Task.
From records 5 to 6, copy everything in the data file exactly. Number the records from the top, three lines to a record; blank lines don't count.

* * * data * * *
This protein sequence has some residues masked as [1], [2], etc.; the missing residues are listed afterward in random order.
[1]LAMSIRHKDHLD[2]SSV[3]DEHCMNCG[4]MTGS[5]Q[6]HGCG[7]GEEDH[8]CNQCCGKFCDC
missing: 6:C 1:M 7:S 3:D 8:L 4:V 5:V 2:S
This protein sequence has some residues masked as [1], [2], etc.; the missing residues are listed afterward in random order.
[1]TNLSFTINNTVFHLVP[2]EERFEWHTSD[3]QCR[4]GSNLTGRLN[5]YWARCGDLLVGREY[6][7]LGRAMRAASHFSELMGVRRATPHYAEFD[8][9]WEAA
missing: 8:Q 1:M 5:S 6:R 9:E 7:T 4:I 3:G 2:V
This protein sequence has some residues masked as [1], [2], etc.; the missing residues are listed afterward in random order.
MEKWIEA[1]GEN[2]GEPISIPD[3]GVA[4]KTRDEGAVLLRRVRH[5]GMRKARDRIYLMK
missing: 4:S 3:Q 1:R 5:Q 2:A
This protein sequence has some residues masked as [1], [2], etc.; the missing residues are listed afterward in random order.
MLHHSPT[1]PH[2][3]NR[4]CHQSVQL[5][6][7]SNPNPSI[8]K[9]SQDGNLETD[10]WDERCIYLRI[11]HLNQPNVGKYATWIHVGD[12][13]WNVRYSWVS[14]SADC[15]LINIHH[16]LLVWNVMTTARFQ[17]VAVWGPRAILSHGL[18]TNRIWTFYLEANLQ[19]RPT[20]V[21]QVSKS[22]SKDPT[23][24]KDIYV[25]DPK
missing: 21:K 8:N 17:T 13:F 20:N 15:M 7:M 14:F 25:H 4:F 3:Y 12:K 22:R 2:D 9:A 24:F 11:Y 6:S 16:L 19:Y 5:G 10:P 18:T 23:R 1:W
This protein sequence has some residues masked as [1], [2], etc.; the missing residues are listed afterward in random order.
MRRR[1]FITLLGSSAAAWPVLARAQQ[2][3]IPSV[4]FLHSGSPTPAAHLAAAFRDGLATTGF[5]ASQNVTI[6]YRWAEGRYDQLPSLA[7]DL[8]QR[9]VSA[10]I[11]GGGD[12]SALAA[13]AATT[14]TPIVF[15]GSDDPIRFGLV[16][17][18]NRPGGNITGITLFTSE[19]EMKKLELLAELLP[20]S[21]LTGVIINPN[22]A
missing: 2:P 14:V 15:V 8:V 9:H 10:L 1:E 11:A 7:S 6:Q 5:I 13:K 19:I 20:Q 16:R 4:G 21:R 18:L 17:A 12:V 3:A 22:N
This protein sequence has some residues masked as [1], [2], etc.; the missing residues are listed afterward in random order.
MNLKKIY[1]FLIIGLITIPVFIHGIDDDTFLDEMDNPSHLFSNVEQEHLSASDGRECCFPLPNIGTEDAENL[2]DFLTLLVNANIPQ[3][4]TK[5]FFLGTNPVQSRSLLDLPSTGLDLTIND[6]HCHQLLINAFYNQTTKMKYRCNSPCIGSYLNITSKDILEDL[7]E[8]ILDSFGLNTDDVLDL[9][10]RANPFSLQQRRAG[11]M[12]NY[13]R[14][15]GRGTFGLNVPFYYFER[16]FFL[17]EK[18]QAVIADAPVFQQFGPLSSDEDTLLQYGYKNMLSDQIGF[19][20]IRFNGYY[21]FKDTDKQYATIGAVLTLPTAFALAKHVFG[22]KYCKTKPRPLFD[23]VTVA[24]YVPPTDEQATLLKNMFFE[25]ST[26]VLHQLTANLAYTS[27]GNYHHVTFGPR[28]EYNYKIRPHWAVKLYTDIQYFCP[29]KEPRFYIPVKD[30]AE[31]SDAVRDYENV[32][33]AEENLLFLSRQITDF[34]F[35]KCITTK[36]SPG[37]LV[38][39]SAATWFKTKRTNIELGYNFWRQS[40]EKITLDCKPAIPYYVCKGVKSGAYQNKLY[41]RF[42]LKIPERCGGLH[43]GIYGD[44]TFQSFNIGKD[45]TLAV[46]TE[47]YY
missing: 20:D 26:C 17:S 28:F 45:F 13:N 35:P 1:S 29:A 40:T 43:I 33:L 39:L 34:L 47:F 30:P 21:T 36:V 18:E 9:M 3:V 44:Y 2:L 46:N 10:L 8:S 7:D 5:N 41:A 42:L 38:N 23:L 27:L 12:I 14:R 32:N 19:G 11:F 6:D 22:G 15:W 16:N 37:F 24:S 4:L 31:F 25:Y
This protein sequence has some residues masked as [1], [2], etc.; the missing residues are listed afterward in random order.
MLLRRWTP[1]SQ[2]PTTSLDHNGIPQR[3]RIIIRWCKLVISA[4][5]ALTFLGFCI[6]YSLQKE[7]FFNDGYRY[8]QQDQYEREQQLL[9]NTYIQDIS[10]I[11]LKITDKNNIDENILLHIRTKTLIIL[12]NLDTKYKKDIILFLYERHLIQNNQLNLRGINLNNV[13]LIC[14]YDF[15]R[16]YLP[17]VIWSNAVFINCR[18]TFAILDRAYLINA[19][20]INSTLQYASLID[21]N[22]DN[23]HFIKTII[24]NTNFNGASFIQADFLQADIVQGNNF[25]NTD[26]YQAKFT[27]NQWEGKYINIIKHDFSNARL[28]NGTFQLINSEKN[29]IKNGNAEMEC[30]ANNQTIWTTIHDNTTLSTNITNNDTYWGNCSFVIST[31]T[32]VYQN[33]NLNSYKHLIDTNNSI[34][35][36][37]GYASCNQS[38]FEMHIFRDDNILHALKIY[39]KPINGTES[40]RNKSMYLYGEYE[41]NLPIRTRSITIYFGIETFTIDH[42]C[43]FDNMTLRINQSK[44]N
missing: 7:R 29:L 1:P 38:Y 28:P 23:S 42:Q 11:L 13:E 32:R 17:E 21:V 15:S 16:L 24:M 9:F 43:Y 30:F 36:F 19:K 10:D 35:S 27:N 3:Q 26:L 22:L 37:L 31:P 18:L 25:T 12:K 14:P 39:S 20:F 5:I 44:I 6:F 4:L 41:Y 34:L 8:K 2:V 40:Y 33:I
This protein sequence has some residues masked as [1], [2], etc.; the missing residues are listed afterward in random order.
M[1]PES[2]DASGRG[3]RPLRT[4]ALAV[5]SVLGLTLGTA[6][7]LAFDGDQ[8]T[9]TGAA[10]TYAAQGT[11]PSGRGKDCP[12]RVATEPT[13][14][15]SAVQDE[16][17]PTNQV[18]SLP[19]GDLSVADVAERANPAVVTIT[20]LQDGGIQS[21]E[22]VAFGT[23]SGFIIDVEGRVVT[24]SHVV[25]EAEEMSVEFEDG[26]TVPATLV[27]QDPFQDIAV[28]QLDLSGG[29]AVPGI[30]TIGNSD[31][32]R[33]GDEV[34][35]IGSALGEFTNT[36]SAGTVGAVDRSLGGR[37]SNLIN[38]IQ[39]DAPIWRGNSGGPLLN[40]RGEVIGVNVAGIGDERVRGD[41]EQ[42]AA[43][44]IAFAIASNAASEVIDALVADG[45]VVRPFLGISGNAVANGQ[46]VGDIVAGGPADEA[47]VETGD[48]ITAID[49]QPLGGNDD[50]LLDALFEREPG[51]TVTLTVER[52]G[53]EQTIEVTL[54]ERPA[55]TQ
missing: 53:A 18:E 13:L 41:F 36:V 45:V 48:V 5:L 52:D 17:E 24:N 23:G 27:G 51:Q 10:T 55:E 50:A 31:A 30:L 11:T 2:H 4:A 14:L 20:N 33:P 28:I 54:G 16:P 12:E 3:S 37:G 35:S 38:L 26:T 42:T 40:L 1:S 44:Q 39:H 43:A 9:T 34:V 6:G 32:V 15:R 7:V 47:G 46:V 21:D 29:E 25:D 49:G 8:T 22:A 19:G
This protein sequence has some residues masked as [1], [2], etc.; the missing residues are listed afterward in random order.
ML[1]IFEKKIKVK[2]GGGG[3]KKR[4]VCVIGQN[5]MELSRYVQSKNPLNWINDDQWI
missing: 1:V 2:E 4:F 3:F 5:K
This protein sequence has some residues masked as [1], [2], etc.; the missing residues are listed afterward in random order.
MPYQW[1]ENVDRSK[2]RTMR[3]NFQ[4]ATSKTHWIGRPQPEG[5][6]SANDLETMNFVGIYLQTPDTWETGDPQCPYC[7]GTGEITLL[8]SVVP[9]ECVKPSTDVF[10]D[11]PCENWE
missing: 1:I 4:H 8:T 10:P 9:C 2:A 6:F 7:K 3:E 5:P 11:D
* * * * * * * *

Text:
This protein sequence has some residues masked as [1], [2], etc.; the missing residues are listed afterward in random order.
MRRR[1]FITLLGSSAAAWPVLARAQQ[2][3]IPSV[4]FLHSGSPTPAAHLAAAFRDGLATTGF[5]ASQNVTI[6]YRWAEGRYDQLPSLA[7]DL[8]QR[9]VSA[10]I[11]GGGD[12]SALAA[13]AATT[14]TPIVF[15]GSDDPIRFGLV[16][17][18]NRPGGNITGITLFTSE[19]EMKKLELLAELLP[20]S[21]LTGVIINPN[22]A
missing: 2:P 14:V 15:V 8:V 9:H 10:L 1:E 11:A 7:S 6:Q 5:I 13:K 19:I 20:Q 16:R 4:G 21:R 18:L 17:A 12:V 3:A 22:N
This protein sequence has some residues masked as [1], [2], etc.; the missing residues are listed afterward in random order.
MNLKKIY[1]FLIIGLITIPVFIHGIDDDTFLDEMDNPSHLFSNVEQEHLSASDGRECCFPLPNIGTEDAENL[2]DFLTLLVNANIPQ[3][4]TK[5]FFLGTNPVQSRSLLDLPSTGLDLTIND[6]HCHQLLINAFYNQTTKMKYRCNSPCIGSYLNITSKDILEDL[7]E[8]ILDSFGLNTDDVLDL[9][10]RANPFSLQQRRAG[11]M[12]NY[13]R[14][15]GRGTFGLNVPFYYFER[16]FFL[17]EK[18]QAVIADAPVFQQFGPLSSDEDTLLQYGYKNMLSDQIGF[19][20]IRFNGYY[21]FKDTDKQYATIGAVLTLPTAFALAKHVFG[22]KYCKTKPRPLFD[23]VTVA[24]YVPPTDEQATLLKNMFFE[25]ST[26]VLHQLTANLAYTS[27]GNYHHVTFGPR[28]EYNYKIRPHWAVKLYTDIQYFCP[29]KEPRFYIPVKD[30]AE[31]SDAVRDYENV[32][33]AEENLLFLSRQITDF[34]F[35]KCITTK[36]SPG[37]LV[38][39]SAATWFKTKRTNIELGYNFWRQS[40]EKITLDCKPAIPYYVCKGVKSGAYQNKLY[41]RF[42]LKIPERCGGLH[43]GIYGD[44]TFQSFNIGKD[45]TLAV[46]TE[47]YY
missing: 20:D 26:C 17:S 28:F 45:F 13:N 35:P 1:S 29:A 40:T 43:I 33:L 39:L 34:L 47:F 30:P 21:T 36:V 18:E 9:M 3:V 44:Y 2:L 46:N 10:L 8:S 7:D 5:N 41:A 42:L 38:N 23:L 27:L 12:I 14:R 32:N 19:G 11:F 6:D 22:G 15:W 16:N 37:F 24:S 4:L 31:F 25:Y